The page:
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Just now, purduewx80 said:

Temperatures are going to be dropping into the upper 20s in the band of heavy snow, at least in northern IL and WI, so I don't see this being as wet as some think. The reason it could be dense and lower ratio has more to due with cloud microphysics and how the smaller or rimed snowflakes are able to compact together.

ratios definitely overperformed locally for the last storm, albeit slightly. But with this much QPF, a minor change is average ratio will add up. 

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Still sticking to my call of 6 inches although it might need to be lowered by an inch if the models keep cutting forecast totals.  However, if CR does indeed get 6 or more inches of snow with this very wet consistency, it's going to be detrimental to the trees, especially with the wind gusts.  HRRR and NAM have temps flirting at freezing during the bulk of the snow.

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5 minutes ago, purduewx80 said:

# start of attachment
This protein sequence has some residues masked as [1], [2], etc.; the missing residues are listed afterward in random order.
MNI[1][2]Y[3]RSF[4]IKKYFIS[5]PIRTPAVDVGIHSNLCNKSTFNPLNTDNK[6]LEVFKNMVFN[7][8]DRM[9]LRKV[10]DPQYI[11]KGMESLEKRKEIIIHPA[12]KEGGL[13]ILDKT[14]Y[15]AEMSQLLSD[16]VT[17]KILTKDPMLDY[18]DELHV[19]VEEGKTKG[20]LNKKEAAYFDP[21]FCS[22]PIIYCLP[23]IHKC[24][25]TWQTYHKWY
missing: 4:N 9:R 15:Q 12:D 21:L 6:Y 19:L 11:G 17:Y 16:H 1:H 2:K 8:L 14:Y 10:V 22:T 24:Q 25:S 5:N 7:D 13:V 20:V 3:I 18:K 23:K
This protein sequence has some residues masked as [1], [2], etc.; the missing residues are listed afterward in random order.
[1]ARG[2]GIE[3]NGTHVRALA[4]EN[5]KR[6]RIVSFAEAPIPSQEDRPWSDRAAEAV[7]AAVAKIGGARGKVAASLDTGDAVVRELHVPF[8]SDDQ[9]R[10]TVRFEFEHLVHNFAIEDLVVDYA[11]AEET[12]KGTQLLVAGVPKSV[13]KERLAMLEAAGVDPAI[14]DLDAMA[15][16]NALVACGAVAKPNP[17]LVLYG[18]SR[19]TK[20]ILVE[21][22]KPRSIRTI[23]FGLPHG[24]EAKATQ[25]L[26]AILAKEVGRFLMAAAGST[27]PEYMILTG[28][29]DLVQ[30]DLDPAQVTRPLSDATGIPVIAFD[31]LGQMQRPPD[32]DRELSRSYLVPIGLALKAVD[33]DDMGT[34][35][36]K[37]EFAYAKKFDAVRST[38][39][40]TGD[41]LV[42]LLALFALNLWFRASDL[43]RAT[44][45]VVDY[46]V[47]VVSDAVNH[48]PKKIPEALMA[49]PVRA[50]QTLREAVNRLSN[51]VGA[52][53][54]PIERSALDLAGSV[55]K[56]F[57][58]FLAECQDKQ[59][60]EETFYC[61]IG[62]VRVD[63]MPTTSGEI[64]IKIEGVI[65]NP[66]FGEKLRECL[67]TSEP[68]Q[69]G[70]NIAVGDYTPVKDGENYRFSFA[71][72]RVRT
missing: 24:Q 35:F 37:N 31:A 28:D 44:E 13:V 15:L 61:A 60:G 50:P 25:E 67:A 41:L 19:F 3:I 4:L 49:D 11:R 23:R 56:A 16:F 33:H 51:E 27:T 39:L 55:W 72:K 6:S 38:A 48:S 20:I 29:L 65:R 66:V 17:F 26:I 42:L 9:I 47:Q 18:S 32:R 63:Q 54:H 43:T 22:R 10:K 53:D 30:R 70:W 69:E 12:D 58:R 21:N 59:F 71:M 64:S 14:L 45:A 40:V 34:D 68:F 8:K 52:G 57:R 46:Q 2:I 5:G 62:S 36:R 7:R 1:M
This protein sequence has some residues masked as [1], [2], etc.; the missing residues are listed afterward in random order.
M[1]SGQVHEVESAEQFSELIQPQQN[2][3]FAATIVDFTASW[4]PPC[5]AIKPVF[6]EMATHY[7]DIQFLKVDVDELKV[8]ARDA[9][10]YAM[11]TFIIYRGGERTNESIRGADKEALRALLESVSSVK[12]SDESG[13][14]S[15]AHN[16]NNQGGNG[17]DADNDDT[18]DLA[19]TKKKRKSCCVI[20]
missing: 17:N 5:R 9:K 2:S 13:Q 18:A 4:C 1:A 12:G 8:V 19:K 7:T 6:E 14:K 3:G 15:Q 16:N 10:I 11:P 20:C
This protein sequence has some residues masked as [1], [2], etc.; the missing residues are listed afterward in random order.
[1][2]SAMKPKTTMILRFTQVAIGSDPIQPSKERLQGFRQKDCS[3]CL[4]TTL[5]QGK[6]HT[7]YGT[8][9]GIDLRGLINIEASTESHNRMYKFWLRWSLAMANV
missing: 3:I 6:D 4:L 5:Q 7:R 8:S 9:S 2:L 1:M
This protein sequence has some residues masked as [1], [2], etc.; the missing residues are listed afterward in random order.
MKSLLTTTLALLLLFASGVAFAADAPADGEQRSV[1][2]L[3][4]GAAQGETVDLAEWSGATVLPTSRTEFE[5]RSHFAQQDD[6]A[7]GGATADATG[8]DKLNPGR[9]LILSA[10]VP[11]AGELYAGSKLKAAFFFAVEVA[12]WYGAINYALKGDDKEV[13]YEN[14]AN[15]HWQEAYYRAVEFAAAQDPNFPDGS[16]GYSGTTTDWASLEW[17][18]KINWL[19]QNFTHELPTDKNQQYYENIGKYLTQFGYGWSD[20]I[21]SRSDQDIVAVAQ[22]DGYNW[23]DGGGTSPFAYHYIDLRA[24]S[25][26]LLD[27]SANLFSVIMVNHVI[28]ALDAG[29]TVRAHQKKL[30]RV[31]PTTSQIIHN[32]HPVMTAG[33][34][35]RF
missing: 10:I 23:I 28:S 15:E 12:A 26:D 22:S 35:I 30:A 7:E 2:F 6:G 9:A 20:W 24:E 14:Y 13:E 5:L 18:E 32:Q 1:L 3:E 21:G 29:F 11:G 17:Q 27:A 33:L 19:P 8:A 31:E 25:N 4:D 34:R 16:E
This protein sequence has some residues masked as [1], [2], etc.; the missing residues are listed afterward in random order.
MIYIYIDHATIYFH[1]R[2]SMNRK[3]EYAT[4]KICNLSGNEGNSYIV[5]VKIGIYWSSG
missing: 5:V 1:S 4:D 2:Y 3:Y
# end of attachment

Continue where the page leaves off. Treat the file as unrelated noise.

Temperatures are going to be dropping into the upper 20s in the band of heavy snow, at least in northern IL and WI, so I don't see this being as wet as some think. The reason it could be dense and lower ratio has more to due with cloud microphysics and how the smaller or rimed snowflakes are able to compact together.

It's a tradeoff between raw numbers with the fluffier stuff and I think higher impacts with the wetter stuff. Harder to shovel and it sticks to your car tires and further reduces traction. The first notable accumulating snow we had (the one before Christmas which mostly melted by then) was wet and heavy, and I had to charge the hill out of my apartment building's parking lot about ten times praying my car wouldn't get stuck before I finally made it up to the road. Had the pedal to the metal, front wheels spinning like mad spraying snow everywhere, and moving at maybe 2 MPH.

That, plus spinning out twice this winter on just the thin-packed layer left on secondary roads from snow events days earlier, prompted me to get new tires.

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Temperatures are going to be dropping into the upper 20s in the band of heavy snow, at least in northern IL and WI, so I don't see this being as wet as some think. The reason it could be dense and lower ratio has more to due with cloud microphysics and how the smaller or rimed snowflakes are able to compact together.
On that note, what are your thoughts on blowing/drifting potential? It's a good point about the actual air temperatures. The moisture content of the snow and overall density will be high but maybe it can still be blown around when temps are 28-30 instead of 31-33.